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These Maps Compare Cities Based On How Many People Live Close To Public Transit

Using the People Near Rapid Transit score, Paris gets a 100%. Los Angeles scores only an 11%.

These Maps Compare Cities Based On How Many People Live Close To Public Transit

[Cover Photo: Viktor Forgacs via Unsplash]

If you build a new suburb, you hook it up to the rest of the world with roads. But if you want that same suburb to join an existing public transport network, that takes a lot more planning. That leaves a lot of people without access to public transport, and those are often the people who need it most—people who can't afford cars, for example.

In order to see how well communities are doing in this regard, a new metric has been developed to measure how many people live within short walking distance (1 km, or 0.6 miles) of public transit. It's called People Near Rapid Transit (PNT), and has so far been applied to 26 cities around the world. The short form: Paris gets a perfect score, with 100% of the population within a kilometer of a transit station, and the L.A. metropolitan area gets a ridiculously low 11% score. Barcelona scores 99%, while the Washington metro area scores 12%. If you only count the downtown districts of Washington and L.A., then they score 57% and 24%, respectively, but that is to miss the point: These cities are poorly served by public transport largely because of their urban sprawl, which encourages car use.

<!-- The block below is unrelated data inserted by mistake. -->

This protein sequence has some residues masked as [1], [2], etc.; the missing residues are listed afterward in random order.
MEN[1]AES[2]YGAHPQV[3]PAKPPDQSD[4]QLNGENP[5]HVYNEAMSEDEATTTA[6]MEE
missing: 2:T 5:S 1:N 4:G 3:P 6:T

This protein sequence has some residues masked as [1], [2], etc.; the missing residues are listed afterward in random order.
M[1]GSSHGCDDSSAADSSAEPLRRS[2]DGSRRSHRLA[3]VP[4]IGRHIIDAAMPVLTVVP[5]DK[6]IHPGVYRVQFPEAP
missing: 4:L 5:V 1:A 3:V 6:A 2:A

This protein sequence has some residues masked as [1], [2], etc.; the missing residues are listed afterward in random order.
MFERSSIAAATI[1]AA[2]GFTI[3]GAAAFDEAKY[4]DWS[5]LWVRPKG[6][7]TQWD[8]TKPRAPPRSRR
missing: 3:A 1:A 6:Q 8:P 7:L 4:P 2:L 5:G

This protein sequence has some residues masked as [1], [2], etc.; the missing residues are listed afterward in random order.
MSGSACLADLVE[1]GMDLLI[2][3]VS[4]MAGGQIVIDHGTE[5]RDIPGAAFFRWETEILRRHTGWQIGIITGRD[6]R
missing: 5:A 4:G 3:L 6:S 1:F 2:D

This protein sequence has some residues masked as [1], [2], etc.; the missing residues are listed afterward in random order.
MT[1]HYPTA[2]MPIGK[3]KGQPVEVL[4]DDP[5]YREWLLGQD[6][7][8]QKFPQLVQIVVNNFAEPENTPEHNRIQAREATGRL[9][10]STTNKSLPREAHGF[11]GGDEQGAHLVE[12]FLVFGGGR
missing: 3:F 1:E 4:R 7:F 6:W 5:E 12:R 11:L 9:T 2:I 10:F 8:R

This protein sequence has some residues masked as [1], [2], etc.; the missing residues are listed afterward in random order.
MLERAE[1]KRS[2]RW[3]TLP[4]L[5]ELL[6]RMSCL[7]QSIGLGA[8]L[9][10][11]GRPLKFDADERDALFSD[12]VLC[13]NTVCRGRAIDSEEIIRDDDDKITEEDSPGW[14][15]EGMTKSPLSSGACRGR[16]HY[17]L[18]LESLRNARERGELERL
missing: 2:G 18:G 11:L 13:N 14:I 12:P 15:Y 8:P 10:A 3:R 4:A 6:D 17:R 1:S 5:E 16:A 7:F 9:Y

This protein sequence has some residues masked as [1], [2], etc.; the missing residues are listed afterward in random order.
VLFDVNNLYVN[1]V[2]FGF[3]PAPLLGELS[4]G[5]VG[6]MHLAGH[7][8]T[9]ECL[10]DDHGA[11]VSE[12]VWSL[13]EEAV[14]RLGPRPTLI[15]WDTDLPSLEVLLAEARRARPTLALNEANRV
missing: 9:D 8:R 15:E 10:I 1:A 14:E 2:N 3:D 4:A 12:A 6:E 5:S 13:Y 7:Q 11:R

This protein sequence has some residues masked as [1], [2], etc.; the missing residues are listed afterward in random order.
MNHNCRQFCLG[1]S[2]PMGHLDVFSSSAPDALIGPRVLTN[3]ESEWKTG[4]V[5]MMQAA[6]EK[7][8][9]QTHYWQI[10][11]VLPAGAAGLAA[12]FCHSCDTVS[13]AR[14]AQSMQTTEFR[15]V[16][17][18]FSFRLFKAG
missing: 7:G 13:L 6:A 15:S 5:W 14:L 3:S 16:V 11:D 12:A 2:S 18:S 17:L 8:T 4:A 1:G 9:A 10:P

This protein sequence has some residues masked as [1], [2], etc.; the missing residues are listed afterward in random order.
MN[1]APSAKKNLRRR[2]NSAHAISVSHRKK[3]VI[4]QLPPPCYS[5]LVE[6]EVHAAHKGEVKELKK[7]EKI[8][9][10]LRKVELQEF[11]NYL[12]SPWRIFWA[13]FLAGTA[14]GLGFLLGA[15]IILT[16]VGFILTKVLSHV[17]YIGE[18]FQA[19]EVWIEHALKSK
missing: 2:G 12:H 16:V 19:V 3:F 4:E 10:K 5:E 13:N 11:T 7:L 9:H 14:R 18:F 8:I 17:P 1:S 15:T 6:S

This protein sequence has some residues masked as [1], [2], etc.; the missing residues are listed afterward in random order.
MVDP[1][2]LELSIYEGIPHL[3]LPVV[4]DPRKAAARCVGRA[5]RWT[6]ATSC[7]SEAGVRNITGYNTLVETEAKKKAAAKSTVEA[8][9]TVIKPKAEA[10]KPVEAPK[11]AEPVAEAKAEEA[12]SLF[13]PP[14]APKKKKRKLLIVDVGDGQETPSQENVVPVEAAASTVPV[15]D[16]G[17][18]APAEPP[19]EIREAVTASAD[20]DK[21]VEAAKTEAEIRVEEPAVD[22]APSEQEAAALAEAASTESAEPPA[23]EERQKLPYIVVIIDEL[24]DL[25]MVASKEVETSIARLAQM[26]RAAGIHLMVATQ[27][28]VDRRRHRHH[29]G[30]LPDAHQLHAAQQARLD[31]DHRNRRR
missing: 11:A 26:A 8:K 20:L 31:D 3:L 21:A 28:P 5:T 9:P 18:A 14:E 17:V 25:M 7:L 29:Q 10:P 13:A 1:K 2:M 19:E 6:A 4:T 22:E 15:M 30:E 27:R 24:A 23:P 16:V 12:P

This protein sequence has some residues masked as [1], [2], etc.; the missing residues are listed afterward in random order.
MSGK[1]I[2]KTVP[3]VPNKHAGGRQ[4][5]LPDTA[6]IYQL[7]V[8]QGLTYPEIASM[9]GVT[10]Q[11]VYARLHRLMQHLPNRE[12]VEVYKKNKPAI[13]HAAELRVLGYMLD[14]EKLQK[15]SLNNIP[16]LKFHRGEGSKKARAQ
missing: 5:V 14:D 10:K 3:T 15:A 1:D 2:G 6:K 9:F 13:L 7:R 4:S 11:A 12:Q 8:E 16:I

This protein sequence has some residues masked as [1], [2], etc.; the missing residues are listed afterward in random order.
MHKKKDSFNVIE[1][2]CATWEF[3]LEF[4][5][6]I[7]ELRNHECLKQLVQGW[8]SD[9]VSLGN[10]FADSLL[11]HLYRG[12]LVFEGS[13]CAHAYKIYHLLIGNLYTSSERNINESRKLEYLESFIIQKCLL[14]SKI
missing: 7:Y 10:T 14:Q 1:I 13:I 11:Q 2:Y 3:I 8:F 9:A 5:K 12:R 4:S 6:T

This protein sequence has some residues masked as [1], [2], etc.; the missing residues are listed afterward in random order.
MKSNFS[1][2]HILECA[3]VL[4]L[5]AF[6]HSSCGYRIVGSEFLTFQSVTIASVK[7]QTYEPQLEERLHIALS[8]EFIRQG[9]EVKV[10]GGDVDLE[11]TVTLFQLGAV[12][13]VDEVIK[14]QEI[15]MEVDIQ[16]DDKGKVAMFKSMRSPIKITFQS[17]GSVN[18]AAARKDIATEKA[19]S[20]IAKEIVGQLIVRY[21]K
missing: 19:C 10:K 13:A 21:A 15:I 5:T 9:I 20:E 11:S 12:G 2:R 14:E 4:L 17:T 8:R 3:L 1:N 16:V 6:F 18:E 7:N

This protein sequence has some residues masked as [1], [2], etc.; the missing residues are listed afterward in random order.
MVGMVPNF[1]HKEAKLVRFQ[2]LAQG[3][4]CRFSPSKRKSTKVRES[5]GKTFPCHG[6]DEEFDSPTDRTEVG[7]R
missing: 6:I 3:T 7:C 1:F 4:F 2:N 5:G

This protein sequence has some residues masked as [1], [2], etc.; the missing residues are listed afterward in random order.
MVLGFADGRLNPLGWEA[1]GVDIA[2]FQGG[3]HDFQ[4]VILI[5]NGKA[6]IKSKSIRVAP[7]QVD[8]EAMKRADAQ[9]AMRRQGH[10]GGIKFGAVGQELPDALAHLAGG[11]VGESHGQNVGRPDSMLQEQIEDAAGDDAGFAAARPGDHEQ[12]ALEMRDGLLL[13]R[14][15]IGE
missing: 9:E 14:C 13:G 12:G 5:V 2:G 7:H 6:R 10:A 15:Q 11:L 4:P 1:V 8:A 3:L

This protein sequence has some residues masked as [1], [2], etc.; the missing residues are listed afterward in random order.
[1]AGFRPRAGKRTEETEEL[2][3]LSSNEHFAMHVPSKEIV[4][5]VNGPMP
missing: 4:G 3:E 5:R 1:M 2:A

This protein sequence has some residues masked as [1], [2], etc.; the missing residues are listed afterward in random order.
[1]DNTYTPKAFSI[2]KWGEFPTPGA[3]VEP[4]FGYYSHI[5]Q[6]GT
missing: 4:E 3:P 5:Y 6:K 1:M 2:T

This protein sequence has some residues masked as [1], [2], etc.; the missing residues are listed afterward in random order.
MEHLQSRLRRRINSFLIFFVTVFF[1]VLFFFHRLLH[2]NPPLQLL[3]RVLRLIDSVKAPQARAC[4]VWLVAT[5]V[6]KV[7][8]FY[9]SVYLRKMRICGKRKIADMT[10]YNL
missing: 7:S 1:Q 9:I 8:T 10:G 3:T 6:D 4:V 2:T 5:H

"Very few cities are investing in the rapid transit systems that serve the less wealthy communities living outside of the urban core, even in Europe and especially in North America," writes the Institute for Transportation and Development Policy (IDTP), the organization that came up with the PNT.

The PNT metric is designed to be both a measure of the practical, everyday mobility possible in a given city, and also to allow very different cities to be easily compared (and possibly shamed). It is also easy to measure, as all the information needed is publicly available on transit maps. Other accessibility metrics can be hard to gather data on. Access to employment, for example, can be a good measure of both the transit system, and of the economic health of a city, but "the main difficulty with this approach is acquiring location-based employment data," says the report. "While accurate data is often available in high-income countries, it is much more difficult to find in low- and middle-income countries."

Public transit is the fastest way to get people around a city, and the most efficient. It also reduces pollution, and deaths due to crashes. It also enables low-income residents to commute to their jobs without requiring that they own an expensive-to-run car. In this context, PNT isn't just a metric that allows us to rank cities, but a goal for cities to work toward. If all the residents of a city are within a short walk of transit, then many problems start to go away. Cities can be much more ruthless when curbing car use, for example, if 100% of the population has easy access to alternatives. It's anecdotal, but perhaps Paris's 100% PNT score has something to do with its mayor Anne Hidalgo's willingness to ban cars from its center, and to pedestrianize major roads.

The PNT isn't perfect. It measures the direct distance to the nearest public transit stops, so you may end up having to walk farther if there are "urban barriers" or other difficult topography in the way. But its utility, its comprehensibility, and the relative ease with which it can be deployed make it a rather compelling metric nonetheless. Imagine if the PNT became a point of pride for a city, a score to be shown off to both tourists and future residents. Then we might start to see some changes.

[Cover Photo: Viktor Forgacs via Unsplash]

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